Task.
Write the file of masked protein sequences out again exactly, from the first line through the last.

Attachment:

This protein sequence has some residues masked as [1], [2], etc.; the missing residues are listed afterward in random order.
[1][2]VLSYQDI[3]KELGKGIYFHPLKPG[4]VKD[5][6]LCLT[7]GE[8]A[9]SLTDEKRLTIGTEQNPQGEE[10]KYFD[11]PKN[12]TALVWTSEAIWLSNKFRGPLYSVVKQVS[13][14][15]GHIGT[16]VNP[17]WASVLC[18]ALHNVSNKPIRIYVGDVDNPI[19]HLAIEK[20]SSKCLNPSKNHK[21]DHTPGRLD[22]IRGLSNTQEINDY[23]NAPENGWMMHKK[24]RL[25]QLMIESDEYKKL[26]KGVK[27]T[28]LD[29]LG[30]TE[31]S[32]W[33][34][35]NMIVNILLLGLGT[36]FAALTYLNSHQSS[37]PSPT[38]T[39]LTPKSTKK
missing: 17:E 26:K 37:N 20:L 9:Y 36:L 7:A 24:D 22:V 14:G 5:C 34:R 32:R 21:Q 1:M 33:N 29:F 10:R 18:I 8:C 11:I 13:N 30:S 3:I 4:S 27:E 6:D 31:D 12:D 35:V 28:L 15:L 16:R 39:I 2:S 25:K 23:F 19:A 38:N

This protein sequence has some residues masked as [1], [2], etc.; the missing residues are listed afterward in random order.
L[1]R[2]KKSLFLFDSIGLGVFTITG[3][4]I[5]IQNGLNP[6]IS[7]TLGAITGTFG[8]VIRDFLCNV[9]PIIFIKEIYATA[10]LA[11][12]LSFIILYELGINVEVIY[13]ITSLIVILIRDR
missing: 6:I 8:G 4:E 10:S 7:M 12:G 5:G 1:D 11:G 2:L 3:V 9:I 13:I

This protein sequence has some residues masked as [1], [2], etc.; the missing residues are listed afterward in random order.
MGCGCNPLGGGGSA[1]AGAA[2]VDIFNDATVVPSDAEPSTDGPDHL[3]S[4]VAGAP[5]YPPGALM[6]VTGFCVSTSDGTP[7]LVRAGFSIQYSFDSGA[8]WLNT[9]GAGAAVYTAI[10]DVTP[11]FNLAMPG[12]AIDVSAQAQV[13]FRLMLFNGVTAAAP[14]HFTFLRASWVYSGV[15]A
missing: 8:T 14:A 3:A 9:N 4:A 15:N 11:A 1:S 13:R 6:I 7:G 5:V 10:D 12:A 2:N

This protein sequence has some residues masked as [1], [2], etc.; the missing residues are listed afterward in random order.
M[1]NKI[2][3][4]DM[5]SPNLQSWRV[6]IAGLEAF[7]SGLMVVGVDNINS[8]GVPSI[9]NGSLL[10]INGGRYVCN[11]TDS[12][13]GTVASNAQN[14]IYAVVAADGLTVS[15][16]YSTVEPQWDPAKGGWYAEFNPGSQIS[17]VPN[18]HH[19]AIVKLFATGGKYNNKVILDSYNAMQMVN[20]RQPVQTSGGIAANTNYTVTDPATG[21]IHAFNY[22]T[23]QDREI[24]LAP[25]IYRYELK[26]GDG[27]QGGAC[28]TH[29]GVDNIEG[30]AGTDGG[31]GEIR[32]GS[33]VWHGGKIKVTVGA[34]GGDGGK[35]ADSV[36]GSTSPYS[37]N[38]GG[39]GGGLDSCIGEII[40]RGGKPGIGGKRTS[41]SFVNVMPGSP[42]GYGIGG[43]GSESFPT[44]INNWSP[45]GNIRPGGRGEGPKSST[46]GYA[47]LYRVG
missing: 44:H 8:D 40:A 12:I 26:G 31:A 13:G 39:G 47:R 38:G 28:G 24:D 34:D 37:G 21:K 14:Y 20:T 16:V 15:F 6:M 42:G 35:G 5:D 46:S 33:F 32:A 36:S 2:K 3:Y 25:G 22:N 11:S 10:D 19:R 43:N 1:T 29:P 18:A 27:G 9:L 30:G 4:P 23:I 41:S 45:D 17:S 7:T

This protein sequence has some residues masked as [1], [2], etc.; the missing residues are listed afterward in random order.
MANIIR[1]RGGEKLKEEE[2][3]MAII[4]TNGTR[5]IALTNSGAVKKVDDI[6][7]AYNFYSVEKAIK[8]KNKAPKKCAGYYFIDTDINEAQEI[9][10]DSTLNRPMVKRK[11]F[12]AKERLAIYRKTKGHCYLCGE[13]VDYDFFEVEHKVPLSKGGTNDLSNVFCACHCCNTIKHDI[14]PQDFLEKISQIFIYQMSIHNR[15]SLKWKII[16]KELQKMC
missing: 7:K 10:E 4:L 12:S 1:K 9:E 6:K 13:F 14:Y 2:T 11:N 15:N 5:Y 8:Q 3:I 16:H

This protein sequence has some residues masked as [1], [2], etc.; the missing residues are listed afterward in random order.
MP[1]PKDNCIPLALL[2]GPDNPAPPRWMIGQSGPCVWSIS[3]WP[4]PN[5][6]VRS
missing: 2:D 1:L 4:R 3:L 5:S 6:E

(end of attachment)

This protein sequence has some residues masked as [1], [2], etc.; the missing residues are listed afterward in random order.
[1][2]VLSYQDI[3]KELGKGIYFHPLKPG[4]VKD[5][6]LCLT[7]GE[8]A[9]SLTDEKRLTIGTEQNPQGEE[10]KYFD[11]PKN[12]TALVWTSEAIWLSNKFRGPLYSVVKQVS[13][14][15]GHIGT[16]VNP[17]WASVLC[18]ALHNVSNKPIRIYVGDVDNPI[19]HLAIEK[20]SSKCLNPSKNHK[21]DHTPGRLD[22]IRGLSNTQEINDY[23]NAPENGWMMHKK[24]RL[25]QLMIESDEYKKL[26]KGVK[27]T[28]LD[29]LG[30]TE[31]S[32]W[33][34][35]NMIVNILLLGLGT[36]FAALTYLNSHQSS[37]PSPT[38]T[39]LTPKSTKK
missing: 17:E 26:K 37:N 20:L 9:Y 36:L 7:A 24:D 22:V 14:G 5:C 34:R 32:R 21:Q 1:M 33:N 29:F 10:R 18:I 8:C 11:I 13:N 30:S 3:I 4:S 27:E 6:D 31:D 12:D 35:V 28:L 15:L 16:R 39:I 2:S 25:K 23:F 19:A 38:N

This protein sequence has some residues masked as [1], [2], etc.; the missing residues are listed afterward in random order.
L[1]R[2]KKSLFLFDSIGLGVFTITG[3][4]I[5]IQNGLNP[6]IS[7]TLGAITGTFG[8]VIRDFLCNV[9]PIIFIKEIYATA[10]LA[11][12]LSFIILYELGINVEVIY[13]ITSLIVILIRDR
missing: 6:I 8:G 4:E 10:S 7:M 12:G 5:G 1:D 11:G 2:L 3:V 9:I 13:I

This protein sequence has some residues masked as [1], [2], etc.; the missing residues are listed afterward in random order.
MGCGCNPLGGGGSA[1]AGAA[2]VDIFNDATVVPSDAEPSTDGPDHL[3]S[4]VAGAP[5]YPPGALM[6]VTGFCVSTSDGTP[7]LVRAGFSIQYSFDSGA[8]WLNT[9]GAGAAVYTAI[10]DVTP[11]FNLAMPG[12]AIDVSAQAQV[13]FRLMLFNGVTAAAP[14]HFTFLRASWVYSGV[15]A
missing: 8:T 14:A 3:A 9:N 4:A 15:N 11:A 1:S 13:R 6:I 7:G 5:V 10:D 12:A 2:N

This protein sequence has some residues masked as [1], [2], etc.; the missing residues are listed afterward in random order.
M[1]NKI[2][3][4]DM[5]SPNLQSWRV[6]IAGLEAF[7]SGLMVVGVDNINS[8]GVPSI[9]NGSLL[10]INGGRYVCN[11]TDS[12][13]GTVASNAQN[14]IYAVVAADGLTVS[15][16]YSTVEPQWDPAKGGWYAEFNPGSQIS[17]VPN[18]HH[19]AIVKLFATGGKYNNKVILDSYNAMQMVN[20]RQPVQTSGGIAANTNYTVTDPATG[21]IHAFNY[22]T[23]QDREI[24]LAP[25]IYRYELK[26]GDG[27]QGGAC[28]TH[29]GVDNIEG[30]AGTDGG[31]GEIR[32]GS[33]VWHGGKIKVTVGA[34]GGDGGK[35]ADSV[36]GSTSPYS[37]N[38]GG[39]GGGLDSCIGEII[40]RGGKPGIGGKRTS[41]SFVNVMPGSP[42]GYGIGG[43]GSESFPT[44]INNWSP[45]GNIRPGGRGEGPKSST[46]GYA[47]LYRVG
missing: 44:H 8:D 40:A 12:I 26:G 31:A 13:G 39:G 47:R 38:G 28:G 24:D 34:D 37:G 21:K 14:Y 20:T 16:V 15:F 6:M 42:G 35:G 5:D 46:S 33:F 32:A 36:S 2:K 3:Y 25:G 22:N 11:S 10:D 19:R 43:N 1:T 29:P 18:A 27:G 9:L 30:G 4:P 23:I 41:S 45:D 17:S 7:T

This protein sequence has some residues masked as [1], [2], etc.; the missing residues are listed afterward in random order.
MANIIR[1]RGGEKLKEEE[2][3]MAII[4]TNGTR[5]IALTNSGAVKKVDDI[6][7]AYNFYSVEKAIK[8]KNKAPKKCAGYYFIDTDINEAQEI[9][10]DSTLNRPMVKRK[11]F[12]AKERLAIYRKTKGHCYLCGE[13]VDYDFFEVEHKVPLSKGGTNDLSNVFCACHCCNTIKHDI[14]PQDFLEKISQIFIYQMSIHNR[15]SLKWKII[16]KELQKMC
missing: 7:K 10:E 4:L 12:S 1:K 9:E 6:K 13:F 14:Y 2:T 11:N 15:N 5:Y 8:Q 3:I 16:H

This protein sequence has some residues masked as [1], [2], etc.; the missing residues are listed afterward in random order.
MP[1]PKDNCIPLALL[2]GPDNPAPPRWMIGQSGPCVWSIS[3]WP[4]PN[5][6]VRS
missing: 2:D 1:L 4:R 3:L 5:S 6:E